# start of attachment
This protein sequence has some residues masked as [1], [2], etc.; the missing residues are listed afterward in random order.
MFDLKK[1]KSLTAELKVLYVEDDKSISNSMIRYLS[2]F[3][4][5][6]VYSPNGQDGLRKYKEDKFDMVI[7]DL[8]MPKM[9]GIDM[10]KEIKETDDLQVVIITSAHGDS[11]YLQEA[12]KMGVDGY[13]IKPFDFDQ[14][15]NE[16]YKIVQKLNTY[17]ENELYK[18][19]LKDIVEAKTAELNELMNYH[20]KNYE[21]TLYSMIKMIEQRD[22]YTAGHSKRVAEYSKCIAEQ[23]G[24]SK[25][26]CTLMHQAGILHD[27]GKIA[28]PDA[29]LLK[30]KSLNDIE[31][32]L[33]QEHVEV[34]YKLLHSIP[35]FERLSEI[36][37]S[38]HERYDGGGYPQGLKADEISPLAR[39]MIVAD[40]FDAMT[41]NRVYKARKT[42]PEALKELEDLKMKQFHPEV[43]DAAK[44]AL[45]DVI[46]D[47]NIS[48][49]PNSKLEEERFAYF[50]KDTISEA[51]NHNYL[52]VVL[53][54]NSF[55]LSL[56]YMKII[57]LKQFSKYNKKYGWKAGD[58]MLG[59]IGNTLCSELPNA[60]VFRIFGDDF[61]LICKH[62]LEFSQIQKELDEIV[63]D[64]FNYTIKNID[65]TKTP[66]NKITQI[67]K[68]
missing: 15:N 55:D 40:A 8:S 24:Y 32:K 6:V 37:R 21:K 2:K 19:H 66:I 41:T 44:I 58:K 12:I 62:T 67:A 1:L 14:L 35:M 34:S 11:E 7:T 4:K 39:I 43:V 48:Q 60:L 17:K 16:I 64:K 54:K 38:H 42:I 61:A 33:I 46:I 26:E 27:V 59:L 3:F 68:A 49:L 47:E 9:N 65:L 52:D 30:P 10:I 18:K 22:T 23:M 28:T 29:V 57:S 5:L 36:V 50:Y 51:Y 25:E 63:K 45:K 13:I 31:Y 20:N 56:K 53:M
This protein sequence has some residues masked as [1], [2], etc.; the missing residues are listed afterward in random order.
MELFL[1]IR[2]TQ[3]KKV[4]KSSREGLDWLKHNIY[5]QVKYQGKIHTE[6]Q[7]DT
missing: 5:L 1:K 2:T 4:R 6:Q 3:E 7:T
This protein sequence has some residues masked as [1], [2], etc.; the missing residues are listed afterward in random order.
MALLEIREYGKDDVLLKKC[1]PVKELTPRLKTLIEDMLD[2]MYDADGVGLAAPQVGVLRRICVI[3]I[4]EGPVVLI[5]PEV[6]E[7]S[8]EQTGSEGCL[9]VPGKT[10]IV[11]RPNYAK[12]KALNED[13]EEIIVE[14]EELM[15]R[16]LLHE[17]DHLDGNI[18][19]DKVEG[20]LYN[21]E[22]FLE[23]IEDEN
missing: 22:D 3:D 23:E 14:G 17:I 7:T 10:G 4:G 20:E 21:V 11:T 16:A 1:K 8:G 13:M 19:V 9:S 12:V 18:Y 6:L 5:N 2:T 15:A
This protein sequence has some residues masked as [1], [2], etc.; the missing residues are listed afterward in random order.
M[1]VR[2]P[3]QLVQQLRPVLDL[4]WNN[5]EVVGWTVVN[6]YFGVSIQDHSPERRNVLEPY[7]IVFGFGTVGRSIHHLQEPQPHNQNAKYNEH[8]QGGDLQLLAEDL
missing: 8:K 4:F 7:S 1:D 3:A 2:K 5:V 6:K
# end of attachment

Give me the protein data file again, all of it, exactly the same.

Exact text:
This protein sequence has some residues masked as [1], [2], etc.; the missing residues are listed afterward in random order.
MFDLKK[1]KSLTAELKVLYVEDDKSISNSMIRYLS[2]F[3][4][5][6]VYSPNGQDGLRKYKEDKFDMVI[7]DL[8]MPKM[9]GIDM[10]KEIKETDDLQVVIITSAHGDS[11]YLQEA[12]KMGVDGY[13]IKPFDFDQ[14][15]NE[16]YKIVQKLNTY[17]ENELYK[18][19]LKDIVEAKTAELNELMNYH[20]KNYE[21]TLYSMIKMIEQRD[22]YTAGHSKRVAEYSKCIAEQ[23]G[24]SK[25][26]CTLMHQAGILHD[27]GKIA[28]PDA[29]LLK[30]KSLNDIE[31][32]L[33]QEHVEV[34]YKLLHSIP[35]FERLSEI[36][37]S[38]HERYDGGGYPQGLKADEISPLAR[39]MIVAD[40]FDAMT[41]NRVYKARKT[42]PEALKELEDLKMKQFHPEV[43]DAAK[44]AL[45]DVI[46]D[47]NIS[48][49]PNSKLEEERFAYF[50]KDTISEA[51]NHNYL[52]VVL[53][54]NSF[55]LSL[56]YMKII[57]LKQFSKYNKKYGWKAGD[58]MLG[59]IGNTLCSELPNA[60]VFRIFGDDF[61]LICKH[62]LEFSQIQKELDEIV[63]D[64]FNYTIKNID[65]TKTP[66]NKITQI[67]K[68]
missing: 15:N 55:D 40:A 8:S 24:Y 32:K 6:V 37:R 21:K 2:K 19:H 66:I 41:T 44:I 58:K 12:I 62:T 67:A 1:L 14:L 35:M 34:S 11:E 7:T 4:K 39:I 43:V 48:Q 60:L 17:K 16:I 64:K 54:K 38:H 42:I 61:A 33:I 46:I 26:E 27:V 59:L 3:F 68:A 49:L 47:E 9:N 65:L 52:D 30:P 10:I 18:K 22:T 23:M 28:T 29:V 57:S 5:L 36:V 50:Y 51:Y 25:E 63:K 45:K 13:I 31:Y 20:N 56:K 53:M
This protein sequence has some residues masked as [1], [2], etc.; the missing residues are listed afterward in random order.
MELFL[1]IR[2]TQ[3]KKV[4]KSSREGLDWLKHNIY[5]QVKYQGKIHTE[6]Q[7]DT
missing: 5:L 1:K 2:T 4:R 6:Q 3:E 7:T
This protein sequence has some residues masked as [1], [2], etc.; the missing residues are listed afterward in random order.
MALLEIREYGKDDVLLKKC[1]PVKELTPRLKTLIEDMLD[2]MYDADGVGLAAPQVGVLRRICVI[3]I[4]EGPVVLI[5]PEV[6]E[7]S[8]EQTGSEGCL[9]VPGKT[10]IV[11]RPNYAK[12]KALNED[13]EEIIVE[14]EELM[15]R[16]LLHE[17]DHLDGNI[18][19]DKVEG[20]LYN[21]E[22]FLE[23]IEDEN
missing: 22:D 3:D 23:E 14:G 17:I 7:T 10:G 4:G 20:E 21:V 11:T 16:A 1:K 8:G 13:M 19:V 9:S 12:V 18:Y 6:L 5:N 2:T 15:A
This protein sequence has some residues masked as [1], [2], etc.; the missing residues are listed afterward in random order.
M[1]VR[2]P[3]QLVQQLRPVLDL[4]WNN[5]EVVGWTVVN[6]YFGVSIQDHSPERRNVLEPY[7]IVFGFGTVGRSIHHLQEPQPHNQNAKYNEH[8]QGGDLQLLAEDL
missing: 8:K 4:F 7:S 1:D 3:A 2:K 5:V 6:K